STATE COLLEGE, Pa. — Ed DeChellis, who led Penn State to the NCAA tournament this year, resigned Monday to take the vacant job at Navy.
The 15-year coaching veteran said he found “a calling” in announcing the surprise move two months after orchestrating his alma mater’s first NCAA bid in a decade. The Nittany Lions lost to Temple 66-64 in the second round.
“It’s been a very, very dificult weekend for me and my family. If I break down, there’s good reason for that,” DeChellis said during a 20-minute news conference at the Jordan Center. “Penn State is a special place for me and my family, but I found another special place in the U.S. Naval Academy.”
He goes from a power conference school to a program that plays in the brainy Patriot League. DeChellis took the job on Sunday.
“It was very, very difficult. At Mass [Sunday], father talked about a path. Sometimes a path is presented to you that you have to be able to walk down,” he said before stopping to compose himself before nearly tearing up.
The Patriot-News of Harrisburg first reported the story late Monday afternoon.
In a statement, Penn State athletic director Tim Curley said the school would launch a national search for a replacement. “Ed and his staff built a strong foundation for the program,” Curley said praising DeChellis’ work on and off the court.
DeChellis’ eight-year run at Penn State includes the 2009 NIT championship. He was rewarded with a three-extension later that year that would have kept him in Happy Valley until 2014.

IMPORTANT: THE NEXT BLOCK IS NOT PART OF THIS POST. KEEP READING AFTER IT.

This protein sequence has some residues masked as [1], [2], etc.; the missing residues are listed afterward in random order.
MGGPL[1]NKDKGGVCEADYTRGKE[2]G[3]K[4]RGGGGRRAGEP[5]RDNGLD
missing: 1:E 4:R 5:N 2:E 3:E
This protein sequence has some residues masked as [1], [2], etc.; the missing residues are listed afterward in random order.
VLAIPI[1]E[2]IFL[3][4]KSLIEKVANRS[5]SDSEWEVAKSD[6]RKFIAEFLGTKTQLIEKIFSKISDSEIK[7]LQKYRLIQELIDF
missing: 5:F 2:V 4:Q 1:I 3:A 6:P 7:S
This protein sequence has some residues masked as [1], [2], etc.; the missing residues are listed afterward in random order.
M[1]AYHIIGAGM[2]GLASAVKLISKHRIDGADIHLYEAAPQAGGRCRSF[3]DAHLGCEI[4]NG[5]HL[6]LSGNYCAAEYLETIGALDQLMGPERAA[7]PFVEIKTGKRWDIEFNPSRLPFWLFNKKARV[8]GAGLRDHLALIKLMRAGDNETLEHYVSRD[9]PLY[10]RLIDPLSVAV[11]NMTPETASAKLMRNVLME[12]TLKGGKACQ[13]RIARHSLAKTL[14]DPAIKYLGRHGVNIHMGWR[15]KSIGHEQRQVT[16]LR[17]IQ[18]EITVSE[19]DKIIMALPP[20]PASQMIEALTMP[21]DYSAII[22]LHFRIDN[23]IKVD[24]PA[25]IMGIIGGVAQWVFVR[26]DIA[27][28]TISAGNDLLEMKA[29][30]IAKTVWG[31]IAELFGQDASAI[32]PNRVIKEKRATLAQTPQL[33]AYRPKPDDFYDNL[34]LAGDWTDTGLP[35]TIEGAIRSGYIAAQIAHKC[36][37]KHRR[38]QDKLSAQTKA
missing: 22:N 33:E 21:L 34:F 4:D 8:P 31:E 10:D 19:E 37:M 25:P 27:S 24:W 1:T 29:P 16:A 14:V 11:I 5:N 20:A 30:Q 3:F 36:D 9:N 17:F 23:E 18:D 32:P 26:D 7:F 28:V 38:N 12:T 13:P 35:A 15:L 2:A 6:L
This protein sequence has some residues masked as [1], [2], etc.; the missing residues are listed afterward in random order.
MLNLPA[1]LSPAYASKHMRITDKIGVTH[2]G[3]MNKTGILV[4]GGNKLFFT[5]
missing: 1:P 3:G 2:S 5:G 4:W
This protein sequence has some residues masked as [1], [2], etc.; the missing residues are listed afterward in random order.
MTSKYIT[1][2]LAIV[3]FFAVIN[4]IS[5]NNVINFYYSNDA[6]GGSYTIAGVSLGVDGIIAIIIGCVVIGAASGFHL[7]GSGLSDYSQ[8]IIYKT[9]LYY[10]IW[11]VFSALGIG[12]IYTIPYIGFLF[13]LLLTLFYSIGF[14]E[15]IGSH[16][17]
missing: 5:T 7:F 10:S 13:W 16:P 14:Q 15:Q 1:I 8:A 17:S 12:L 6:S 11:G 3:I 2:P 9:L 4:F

The school doesn’t typically release salaries, though an open records request in 2009 showed DeChellis made more than $642,000.
After an 11-20 season in 2009-10, the Nittany Lions (19-15) secured an NCAA appearance this past season after surging into the Big Ten tournament finals before losing to Ohio State, 71-60. Career leading scorer Talor Battle led the way.
“Ed’s maturity, integrity, character and accomplishments at Penn State have made him one of the most respected role models in the coaching ranks,” Navy athletic director Chet Gladcuck said in a statement. A cancer survivor, DeChellis was a tireless advocate for the Coaches vs. Cancer charitable organization.
The Navy job opened up after Billy Lange resigned earlier this month following a second straight losing season. Lange took an assistant coaching job at Villanova.
It’s a setback for a Penn State program seemingly already in perennial rebuilding mode. This will especially be a challenging season, as Battle and three other senior starters depart. Plus, Battle’s half-brother, talented guard Taran Buie, left the program following a rocky freshman year filled with off-court issues.
DeChellis finished with a 114-138 record at Penn State, but was 41-95 in the regular season in the Big Ten. Counting a previous seven-year stint at East Tennessee State, DeChellis has a career coaching record of 219-231.
“This is a great job … a Big Ten job with Big Ten facilities. We’ve got all the bells and whistles,” DeChellis said. “But to me, it’s not about the bells and whistles. It’s not about the large arenas anymore.”
DeChellis said he hadn’t been actively seeking another job, and when asked said the move had nothing to do with his contract.